Glossary

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Term Definition
304 Stainless Steel

304 is the most versatile and the most widely used of all stainless steels.  Its chemical composition, mechanical properties, weldability and corrosion/oxidation resistance provide the best all-round performance stainless steel at relatively low cost.  It also has excellent low temperature properties and responds well to hardening by cold working.

Carbon = C
Mn = Manganese
P = Phosphorus
S=Sulfur
Si= Silicone
C=Chromium
Ni =Nickel


SX oC Mn P S Si Cr Ni
304    
304L
0.08 max    
0.03 max
2.0    
max
0.045    
max
0.030    
max
1.0    
max
18.0 to    
20.0
8.0 to 10.50    
8.0 - 12.0


316 Stainless Steel

300 series stainless steels make up over 70% of total stainless steel production. They contain a maximum of 0.15% carbon, a minimum of 16% chromium and sufficient nickel and/or manganese to retain an austenitic structure at all temperatures to the melting point of the alloy.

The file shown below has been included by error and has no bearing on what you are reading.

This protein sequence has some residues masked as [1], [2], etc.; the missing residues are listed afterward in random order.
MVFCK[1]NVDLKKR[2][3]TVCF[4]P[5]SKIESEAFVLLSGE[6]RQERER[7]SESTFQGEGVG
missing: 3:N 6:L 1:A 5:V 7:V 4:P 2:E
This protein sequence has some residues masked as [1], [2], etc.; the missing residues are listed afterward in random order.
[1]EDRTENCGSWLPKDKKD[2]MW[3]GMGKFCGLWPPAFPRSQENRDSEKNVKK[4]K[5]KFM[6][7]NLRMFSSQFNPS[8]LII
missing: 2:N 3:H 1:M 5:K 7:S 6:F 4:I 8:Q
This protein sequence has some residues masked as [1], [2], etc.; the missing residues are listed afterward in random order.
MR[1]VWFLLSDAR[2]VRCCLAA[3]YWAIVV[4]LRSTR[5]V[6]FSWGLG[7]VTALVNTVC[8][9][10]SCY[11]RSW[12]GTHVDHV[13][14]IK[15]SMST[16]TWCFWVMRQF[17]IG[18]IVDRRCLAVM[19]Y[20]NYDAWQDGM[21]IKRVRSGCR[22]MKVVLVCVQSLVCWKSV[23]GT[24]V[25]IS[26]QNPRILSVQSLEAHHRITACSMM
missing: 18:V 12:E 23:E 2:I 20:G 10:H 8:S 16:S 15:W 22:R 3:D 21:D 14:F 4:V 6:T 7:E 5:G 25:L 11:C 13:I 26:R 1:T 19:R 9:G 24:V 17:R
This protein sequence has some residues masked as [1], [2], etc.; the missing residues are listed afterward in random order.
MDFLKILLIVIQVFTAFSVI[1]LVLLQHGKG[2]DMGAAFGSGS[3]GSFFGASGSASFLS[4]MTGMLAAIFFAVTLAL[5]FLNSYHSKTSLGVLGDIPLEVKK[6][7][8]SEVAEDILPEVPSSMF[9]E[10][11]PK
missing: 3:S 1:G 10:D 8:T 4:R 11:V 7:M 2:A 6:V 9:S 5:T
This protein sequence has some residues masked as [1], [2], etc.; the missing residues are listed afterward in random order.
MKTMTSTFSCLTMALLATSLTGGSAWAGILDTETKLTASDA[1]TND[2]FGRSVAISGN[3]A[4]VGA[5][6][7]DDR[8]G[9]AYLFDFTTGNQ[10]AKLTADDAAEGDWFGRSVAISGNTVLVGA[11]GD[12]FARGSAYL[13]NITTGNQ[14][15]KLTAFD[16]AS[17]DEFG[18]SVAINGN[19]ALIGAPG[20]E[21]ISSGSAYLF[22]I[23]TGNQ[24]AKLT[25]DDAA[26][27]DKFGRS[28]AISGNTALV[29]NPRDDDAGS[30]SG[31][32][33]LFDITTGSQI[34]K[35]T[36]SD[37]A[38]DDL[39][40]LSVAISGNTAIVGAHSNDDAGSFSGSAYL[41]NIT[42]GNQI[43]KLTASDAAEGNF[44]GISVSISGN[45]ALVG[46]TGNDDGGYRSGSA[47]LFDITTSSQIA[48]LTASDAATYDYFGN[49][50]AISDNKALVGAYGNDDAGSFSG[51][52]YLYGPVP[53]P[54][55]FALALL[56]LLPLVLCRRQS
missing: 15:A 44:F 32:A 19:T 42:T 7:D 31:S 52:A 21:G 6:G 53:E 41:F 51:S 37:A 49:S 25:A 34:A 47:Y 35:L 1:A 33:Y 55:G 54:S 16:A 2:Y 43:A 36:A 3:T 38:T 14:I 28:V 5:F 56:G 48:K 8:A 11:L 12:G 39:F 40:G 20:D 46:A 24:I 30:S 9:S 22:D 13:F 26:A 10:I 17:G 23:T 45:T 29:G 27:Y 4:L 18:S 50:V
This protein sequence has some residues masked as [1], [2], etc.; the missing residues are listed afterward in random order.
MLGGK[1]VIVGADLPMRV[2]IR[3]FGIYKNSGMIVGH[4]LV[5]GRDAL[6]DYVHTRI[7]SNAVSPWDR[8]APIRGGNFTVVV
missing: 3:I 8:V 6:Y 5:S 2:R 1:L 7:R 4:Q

316 Stainless is differentiated from 304 by the addition of addition of molybdenum and a slightly higher nickel content.
The resultant composition of  316 gives the steel much increased corrosion resistance in many aggressive environments.  The molybdenum makes the steel more resistant to pitting and crevice corrosion in chloride-contaminated media, sea water and acetic acid vapors.   The lower rate of general corrosion in mildly corrosive environments gives the steel good atmospheric corrosion resistance in polluted marine atmospheres. 

Low carbon 316, know as 316L is made with the same compounds and reduced Carbon. The reduced carbon further reduces the risk of corrosion.

Carbon = C
Mn = Manganese
P = Phosphorus
S=Sulfur
Si= Silicone
C=Chromium
Ni =Nickel
Mo=Molybdenum


C Mn P S Si Cr Ni Mo Iron
316 
316L
0.08 max 
0.03 max 
2.0 
max
0.045 
max
0.030 
max
1.0 
max
16.0 
to 
18.0
10.0 
to 
14.0
2.00 
to 
3.00

Remainder